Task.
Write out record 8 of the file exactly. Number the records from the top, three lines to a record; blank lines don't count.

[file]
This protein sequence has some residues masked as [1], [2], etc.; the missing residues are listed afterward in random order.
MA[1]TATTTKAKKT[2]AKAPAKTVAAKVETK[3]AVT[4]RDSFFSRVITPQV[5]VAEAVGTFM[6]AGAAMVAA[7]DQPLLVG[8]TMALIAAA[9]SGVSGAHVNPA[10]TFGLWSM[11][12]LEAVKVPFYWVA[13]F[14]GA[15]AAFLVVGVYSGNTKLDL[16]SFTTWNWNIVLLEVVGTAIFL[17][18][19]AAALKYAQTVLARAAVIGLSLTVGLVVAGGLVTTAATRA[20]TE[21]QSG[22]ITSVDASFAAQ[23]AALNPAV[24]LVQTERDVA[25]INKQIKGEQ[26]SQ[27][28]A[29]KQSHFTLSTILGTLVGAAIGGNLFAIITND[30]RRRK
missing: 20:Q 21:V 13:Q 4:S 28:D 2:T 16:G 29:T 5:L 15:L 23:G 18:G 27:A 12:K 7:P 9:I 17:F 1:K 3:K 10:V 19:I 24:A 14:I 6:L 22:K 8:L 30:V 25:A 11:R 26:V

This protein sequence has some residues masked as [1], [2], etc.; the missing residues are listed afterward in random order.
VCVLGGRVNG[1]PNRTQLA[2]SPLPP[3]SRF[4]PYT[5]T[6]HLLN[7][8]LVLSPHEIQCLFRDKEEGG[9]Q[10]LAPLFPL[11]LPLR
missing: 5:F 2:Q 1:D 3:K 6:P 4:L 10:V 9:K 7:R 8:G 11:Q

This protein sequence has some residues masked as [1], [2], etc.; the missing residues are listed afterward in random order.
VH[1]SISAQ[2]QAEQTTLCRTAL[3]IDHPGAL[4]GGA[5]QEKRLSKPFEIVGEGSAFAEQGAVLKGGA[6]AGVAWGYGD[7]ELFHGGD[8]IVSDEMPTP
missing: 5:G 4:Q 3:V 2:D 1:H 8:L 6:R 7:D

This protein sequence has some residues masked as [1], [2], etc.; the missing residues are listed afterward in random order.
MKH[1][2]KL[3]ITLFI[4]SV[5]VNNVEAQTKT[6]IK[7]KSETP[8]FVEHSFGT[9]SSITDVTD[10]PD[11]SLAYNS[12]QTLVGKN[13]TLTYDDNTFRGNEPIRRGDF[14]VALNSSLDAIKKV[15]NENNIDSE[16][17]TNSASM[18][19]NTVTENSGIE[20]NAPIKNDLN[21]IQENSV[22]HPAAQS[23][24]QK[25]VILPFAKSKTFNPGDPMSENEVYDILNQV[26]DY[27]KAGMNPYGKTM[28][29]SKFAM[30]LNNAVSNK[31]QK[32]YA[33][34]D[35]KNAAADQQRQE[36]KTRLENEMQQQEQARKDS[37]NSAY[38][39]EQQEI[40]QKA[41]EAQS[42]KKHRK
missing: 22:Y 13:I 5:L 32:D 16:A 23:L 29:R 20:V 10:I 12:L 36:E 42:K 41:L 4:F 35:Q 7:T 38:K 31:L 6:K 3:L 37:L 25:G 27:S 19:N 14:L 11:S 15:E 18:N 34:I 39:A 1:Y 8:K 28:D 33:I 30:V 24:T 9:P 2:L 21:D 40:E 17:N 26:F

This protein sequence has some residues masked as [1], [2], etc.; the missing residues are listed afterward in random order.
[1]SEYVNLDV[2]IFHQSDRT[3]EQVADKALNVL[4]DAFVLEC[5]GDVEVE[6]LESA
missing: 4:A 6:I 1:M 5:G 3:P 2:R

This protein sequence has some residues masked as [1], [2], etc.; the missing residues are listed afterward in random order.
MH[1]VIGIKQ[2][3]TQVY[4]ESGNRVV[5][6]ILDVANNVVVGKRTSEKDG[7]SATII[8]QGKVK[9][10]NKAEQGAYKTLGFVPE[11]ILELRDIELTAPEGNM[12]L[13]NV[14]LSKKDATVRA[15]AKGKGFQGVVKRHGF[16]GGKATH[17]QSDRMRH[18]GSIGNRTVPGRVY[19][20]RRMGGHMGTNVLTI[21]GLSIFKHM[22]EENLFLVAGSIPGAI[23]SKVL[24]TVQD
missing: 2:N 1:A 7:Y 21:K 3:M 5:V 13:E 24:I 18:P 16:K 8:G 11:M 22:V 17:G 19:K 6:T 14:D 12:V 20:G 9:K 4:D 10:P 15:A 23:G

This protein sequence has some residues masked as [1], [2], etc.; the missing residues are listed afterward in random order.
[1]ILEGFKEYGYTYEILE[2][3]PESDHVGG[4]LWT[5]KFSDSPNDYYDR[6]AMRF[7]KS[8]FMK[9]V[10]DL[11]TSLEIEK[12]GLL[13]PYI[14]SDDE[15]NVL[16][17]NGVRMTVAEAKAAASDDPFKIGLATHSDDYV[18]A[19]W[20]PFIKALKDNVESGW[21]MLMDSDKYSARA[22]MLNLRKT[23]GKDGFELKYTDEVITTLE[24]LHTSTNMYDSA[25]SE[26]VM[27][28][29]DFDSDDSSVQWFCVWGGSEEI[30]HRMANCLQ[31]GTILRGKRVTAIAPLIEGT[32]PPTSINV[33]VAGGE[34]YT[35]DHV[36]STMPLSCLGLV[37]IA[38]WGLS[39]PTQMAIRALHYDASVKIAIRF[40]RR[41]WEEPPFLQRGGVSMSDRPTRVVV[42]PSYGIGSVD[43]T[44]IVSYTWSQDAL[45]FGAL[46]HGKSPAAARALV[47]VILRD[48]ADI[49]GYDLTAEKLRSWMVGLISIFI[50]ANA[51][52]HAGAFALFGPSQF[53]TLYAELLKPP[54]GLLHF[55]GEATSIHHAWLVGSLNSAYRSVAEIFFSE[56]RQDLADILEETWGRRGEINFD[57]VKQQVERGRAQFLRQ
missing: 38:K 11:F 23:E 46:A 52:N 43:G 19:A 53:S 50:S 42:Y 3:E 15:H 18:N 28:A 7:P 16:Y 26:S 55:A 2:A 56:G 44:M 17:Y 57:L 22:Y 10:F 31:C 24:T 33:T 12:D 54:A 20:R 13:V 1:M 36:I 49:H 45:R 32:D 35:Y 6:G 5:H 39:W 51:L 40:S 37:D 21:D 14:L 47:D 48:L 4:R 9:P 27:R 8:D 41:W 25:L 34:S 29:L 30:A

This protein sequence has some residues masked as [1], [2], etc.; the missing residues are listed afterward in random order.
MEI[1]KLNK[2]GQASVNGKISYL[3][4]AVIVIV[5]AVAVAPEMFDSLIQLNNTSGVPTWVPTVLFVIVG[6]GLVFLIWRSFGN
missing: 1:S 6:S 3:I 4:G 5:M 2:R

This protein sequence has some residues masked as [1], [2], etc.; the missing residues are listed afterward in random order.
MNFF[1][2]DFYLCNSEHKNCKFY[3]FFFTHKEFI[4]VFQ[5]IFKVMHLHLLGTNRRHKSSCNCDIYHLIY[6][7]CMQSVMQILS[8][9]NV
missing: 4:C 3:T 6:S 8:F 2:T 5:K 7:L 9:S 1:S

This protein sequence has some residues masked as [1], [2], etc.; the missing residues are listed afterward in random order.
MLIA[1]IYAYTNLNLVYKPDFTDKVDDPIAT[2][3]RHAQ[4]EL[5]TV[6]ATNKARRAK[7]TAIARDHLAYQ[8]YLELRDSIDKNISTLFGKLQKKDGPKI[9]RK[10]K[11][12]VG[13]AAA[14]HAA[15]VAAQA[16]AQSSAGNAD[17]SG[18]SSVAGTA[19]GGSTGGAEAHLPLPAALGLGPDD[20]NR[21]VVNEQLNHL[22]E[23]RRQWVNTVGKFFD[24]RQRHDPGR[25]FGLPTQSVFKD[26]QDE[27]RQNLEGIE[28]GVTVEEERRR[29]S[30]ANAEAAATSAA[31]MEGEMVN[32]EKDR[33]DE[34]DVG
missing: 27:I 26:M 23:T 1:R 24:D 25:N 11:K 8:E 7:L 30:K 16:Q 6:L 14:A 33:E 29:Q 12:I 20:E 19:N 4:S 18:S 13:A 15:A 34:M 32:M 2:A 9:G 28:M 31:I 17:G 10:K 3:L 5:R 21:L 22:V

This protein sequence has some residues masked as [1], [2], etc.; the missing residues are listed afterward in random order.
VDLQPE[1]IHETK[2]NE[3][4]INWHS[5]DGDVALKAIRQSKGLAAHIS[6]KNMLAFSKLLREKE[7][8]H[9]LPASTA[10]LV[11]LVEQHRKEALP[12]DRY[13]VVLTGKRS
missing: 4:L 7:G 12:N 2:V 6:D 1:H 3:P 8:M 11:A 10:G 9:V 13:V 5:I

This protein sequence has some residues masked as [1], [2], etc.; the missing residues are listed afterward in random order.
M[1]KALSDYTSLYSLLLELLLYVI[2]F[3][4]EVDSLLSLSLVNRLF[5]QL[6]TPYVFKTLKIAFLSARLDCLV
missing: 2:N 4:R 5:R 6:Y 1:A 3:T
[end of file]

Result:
This protein sequence has some residues masked as [1], [2], etc.; the missing residues are listed afterward in random order.
MEI[1]KLNK[2]GQASVNGKISYL[3][4]AVIVIV[5]AVAVAPEMFDSLIQLNNTSGVPTWVPTVLFVIVG[6]GLVFLIWRSFGN
missing: 1:S 6:S 3:I 4:G 5:M 2:R